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Google has been leading the way with cloud-based productivity apps such as Google Docs and and the rest of the Google Apps suite. The one thing Google hasn't provided though, is a competitor to Dropbox and other online cloud storage services. This seems like one of the areas Google could excel in, especially with how many servers the search giant has.
Rumors have been floating around regarding Google Drive for years. They first emerged in 2006, and have come and gone since. Sources are now saying that the official announcement is due in the first week of April. Sources say that the free service will offer 1GB of online storage with charges for more. In comparison, Dropbox offers 2GB free and you can get more through referrals and promotions.
It reportedly will come with a desktop client and a web interface similar to Google Docs. Additionally, the sources are saying that Google has built an API around the service which could theoretically be used in conjunction with Android Apps. This comes at a time when mobile phones are doing more than ever, storing video, music, and pictures. Being able to offload them to online storage would reduce the need for high capacity phones.
Following on the heels on its SSD 520 release, Intel is rumored to be getting ready to unveil a couple more drives in May. Rumor has it that the company will introduce a new 300 Series model (codenamed Maple Crest) for the mainstream consumer market and a 720 Series (codenamed Ramsdale) for enterprise applications.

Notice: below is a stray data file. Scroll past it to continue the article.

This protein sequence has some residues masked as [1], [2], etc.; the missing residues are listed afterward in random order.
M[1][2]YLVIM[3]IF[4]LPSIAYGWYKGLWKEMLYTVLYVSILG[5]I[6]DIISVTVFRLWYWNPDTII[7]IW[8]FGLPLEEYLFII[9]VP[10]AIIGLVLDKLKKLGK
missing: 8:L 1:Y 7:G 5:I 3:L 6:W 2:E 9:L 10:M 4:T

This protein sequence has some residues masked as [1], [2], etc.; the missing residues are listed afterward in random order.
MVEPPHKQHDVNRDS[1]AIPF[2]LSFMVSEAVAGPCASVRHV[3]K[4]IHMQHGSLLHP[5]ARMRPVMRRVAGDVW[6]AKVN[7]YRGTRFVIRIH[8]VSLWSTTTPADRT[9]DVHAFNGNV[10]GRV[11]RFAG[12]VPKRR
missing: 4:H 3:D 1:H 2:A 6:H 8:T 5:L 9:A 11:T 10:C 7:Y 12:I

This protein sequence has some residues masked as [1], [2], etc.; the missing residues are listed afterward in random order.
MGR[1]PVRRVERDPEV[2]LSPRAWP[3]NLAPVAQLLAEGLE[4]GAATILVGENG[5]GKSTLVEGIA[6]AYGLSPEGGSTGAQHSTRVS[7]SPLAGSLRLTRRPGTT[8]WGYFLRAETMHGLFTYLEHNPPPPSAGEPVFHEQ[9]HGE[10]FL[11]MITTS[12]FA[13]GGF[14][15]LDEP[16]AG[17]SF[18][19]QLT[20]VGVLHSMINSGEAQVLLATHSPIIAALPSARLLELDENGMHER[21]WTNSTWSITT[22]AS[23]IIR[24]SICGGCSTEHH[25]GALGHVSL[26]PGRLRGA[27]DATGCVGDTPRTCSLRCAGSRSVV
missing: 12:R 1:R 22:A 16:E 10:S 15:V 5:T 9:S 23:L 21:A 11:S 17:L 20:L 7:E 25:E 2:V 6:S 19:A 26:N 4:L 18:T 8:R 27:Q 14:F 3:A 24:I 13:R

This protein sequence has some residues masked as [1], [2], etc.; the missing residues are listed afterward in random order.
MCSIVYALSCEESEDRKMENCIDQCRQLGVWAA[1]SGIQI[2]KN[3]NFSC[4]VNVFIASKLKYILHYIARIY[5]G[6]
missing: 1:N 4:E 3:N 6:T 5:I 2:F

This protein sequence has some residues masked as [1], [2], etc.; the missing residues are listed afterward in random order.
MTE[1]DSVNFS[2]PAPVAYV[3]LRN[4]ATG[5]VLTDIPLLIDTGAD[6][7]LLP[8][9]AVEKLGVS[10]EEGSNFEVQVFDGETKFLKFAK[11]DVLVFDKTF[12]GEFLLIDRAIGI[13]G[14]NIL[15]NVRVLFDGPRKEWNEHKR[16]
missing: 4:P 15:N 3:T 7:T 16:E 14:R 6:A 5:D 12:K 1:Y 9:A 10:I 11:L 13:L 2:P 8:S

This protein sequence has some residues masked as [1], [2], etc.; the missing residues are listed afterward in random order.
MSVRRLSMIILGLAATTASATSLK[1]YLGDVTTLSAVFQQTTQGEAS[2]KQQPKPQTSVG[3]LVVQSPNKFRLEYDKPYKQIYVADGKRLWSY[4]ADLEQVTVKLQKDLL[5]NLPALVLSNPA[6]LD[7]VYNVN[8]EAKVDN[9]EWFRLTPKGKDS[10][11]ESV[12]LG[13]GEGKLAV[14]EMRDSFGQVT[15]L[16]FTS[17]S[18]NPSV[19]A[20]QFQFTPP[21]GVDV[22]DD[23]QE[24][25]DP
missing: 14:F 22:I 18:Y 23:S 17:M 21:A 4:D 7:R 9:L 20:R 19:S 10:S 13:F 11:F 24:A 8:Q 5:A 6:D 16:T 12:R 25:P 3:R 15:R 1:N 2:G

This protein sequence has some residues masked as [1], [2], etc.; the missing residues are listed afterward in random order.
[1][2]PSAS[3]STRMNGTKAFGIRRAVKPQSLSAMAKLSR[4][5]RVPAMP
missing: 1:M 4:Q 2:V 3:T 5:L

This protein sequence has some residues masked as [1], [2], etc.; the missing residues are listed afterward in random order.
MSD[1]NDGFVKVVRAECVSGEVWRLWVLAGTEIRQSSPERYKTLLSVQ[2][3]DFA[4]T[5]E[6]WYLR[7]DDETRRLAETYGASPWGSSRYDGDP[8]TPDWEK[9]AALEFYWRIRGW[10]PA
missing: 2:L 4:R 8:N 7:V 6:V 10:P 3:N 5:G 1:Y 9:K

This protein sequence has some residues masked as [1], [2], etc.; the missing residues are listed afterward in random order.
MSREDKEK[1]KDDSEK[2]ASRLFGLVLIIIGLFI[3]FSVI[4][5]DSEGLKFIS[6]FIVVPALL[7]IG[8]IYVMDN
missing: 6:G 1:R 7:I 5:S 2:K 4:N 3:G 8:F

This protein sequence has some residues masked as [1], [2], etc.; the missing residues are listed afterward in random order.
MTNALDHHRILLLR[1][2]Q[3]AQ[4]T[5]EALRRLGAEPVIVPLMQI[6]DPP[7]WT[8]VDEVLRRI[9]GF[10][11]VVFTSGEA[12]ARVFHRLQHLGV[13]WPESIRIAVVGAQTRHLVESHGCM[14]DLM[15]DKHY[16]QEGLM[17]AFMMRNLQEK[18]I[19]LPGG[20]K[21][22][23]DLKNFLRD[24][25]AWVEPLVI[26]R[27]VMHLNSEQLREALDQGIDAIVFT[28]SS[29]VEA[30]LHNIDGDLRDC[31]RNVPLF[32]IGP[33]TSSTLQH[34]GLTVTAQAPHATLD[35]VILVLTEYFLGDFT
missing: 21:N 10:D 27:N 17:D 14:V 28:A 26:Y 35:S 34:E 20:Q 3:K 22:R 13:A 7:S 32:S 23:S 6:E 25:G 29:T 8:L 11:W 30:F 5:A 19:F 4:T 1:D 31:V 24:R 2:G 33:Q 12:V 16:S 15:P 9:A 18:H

The rumor lacks some detail, such as what storage size it will be available in, what controller it will use, or what interface it will use. Its predecessor uses SATA 3Gbps and is available in 40GB, 80GB, 120GB, 160GB, 300GB, and 600GB sizes, so I would imagine that would be a safe guess that it will at least meet these, if not exceed.
Beyond the rumored May relase, Intel is set to transition to 20nm NAND flash in Q3 and will most likely release a brand new 500 Series solid-state drive codenamed King Crest. Q4 should bring updates to the 700 Series with larger sizes and higher performance. It'll be interesting how the other SSD manufacturers counter these releases.
With SSDs seeming to become the norm with Ultrabooks and the like, it makes sense that more and more people will need a portable hard drive that has vast amounts of storage. Previously, you would only a thumb drive to move small files from one computer to another, but since SSDs are expensive for any sort of storage, our needs have become increasingly large to the point where thumb drives can't keep up. Let me introduce you to the Western Digital's next-generation My Passport.